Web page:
A typical surge cycle is represented by the circuit between points B, C, D, and back to B (Figure 200-17). If events take place which alter the system curve to establish operation at point B, the pressure in the system will equal the output pressure of the compressor. Any transient can then cause reverse flow if the compressor discharge pressure falls below the downstream system pressure.
For reverse flow to occur, compressor throughput must be reduced to zero at point C which corresponds to a pressure called the “shut-off head”. When the system pressure has decreased to the compressor’s shut-off head at C, the machine will reestablish forward flow since the flow requirement of the compressor is satisfied by the backflow gas (compressor capability now greater than system requirements).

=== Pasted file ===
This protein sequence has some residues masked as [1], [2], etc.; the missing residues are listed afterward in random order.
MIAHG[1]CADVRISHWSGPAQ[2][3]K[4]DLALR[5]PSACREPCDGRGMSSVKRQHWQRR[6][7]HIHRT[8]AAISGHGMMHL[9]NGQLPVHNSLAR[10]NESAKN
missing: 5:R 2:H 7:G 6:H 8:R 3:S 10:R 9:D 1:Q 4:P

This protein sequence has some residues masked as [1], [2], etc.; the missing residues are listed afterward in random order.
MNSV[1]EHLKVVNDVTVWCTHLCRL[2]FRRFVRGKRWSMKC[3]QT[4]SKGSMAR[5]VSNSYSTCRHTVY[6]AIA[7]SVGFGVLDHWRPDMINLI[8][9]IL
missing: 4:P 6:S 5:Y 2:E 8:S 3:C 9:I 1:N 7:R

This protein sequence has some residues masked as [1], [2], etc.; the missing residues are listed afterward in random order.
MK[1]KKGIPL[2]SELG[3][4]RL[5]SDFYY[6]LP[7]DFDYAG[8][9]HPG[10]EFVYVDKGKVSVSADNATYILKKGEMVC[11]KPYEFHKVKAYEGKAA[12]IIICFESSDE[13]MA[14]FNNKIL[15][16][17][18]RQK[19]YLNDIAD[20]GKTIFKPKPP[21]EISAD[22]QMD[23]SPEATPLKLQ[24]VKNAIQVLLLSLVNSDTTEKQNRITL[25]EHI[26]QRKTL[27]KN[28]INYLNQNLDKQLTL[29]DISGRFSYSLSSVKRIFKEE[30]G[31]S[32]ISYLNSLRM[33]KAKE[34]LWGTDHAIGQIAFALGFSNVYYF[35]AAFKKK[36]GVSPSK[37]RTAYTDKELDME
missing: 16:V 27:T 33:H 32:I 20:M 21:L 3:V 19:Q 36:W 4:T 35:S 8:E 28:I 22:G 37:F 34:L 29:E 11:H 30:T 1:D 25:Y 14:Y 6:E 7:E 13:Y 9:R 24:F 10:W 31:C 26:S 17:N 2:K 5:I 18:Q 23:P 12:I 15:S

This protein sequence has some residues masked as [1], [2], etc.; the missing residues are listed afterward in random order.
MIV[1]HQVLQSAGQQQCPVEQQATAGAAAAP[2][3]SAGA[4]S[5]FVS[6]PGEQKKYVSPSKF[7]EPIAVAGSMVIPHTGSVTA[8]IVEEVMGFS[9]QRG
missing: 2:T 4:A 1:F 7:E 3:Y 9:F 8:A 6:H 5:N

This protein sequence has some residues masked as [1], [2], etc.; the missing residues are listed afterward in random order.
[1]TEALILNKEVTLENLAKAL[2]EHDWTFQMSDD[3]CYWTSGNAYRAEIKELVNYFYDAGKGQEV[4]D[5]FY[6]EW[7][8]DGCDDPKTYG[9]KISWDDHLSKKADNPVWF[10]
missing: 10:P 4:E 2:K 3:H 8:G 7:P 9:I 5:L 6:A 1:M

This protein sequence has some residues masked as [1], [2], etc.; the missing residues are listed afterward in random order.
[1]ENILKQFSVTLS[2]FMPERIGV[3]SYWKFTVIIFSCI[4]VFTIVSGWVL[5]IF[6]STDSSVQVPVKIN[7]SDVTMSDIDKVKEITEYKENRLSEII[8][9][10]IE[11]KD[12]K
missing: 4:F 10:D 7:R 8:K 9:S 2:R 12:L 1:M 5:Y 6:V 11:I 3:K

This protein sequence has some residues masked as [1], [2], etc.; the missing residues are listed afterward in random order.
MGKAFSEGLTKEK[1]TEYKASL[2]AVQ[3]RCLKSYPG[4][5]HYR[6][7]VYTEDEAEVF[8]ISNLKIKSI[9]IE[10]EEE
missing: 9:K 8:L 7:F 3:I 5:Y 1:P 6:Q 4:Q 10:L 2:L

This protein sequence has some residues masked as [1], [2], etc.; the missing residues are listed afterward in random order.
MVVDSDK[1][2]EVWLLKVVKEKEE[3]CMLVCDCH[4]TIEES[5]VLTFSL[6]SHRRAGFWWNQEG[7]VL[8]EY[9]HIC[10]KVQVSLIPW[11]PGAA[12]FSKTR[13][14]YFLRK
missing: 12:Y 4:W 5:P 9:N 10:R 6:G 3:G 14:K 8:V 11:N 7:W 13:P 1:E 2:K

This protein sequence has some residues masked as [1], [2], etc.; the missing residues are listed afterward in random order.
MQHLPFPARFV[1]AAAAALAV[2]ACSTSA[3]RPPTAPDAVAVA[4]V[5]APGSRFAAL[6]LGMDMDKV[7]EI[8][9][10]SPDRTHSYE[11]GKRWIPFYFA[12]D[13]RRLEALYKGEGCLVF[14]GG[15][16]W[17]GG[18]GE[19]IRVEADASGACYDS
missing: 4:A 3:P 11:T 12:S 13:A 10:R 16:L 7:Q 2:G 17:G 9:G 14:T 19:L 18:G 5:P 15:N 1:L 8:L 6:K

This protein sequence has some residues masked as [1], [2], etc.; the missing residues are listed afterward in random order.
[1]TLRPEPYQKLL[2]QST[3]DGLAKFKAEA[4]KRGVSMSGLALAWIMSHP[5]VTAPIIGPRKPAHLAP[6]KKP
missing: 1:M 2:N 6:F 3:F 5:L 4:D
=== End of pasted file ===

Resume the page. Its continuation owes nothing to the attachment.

Now that the compressor has sufficient gas to compress, operation will immediately shift to the right in approximately a horizontal path to point D. With the compressor now delivering flow in the forward direction, pressure will build in the system, and operation will follow the characteristic speed curve back to points B and C. The cycle will rapidly repeat itself unless the cause of the surge is corrected, or other favorable action taken, such as increasing the speed.
Several internal factors combine to develop the surge condition. From the surge description, you can see that the domed shape of the head-capacity characteristic curve is fundamentally responsible for the location of the surge point at a given speed. On the right side of the performance map (Figure 200-17) the slope of the curve is negative. As inlet flow is reduced, the slope becomes less negative until it reaches zero at the surge point. As flow is reduced further to the left of the surge point, the slope becomes increasingly positive.
Section 210, “Engineering Principles” covers internal factors and their effect on location of the surge region.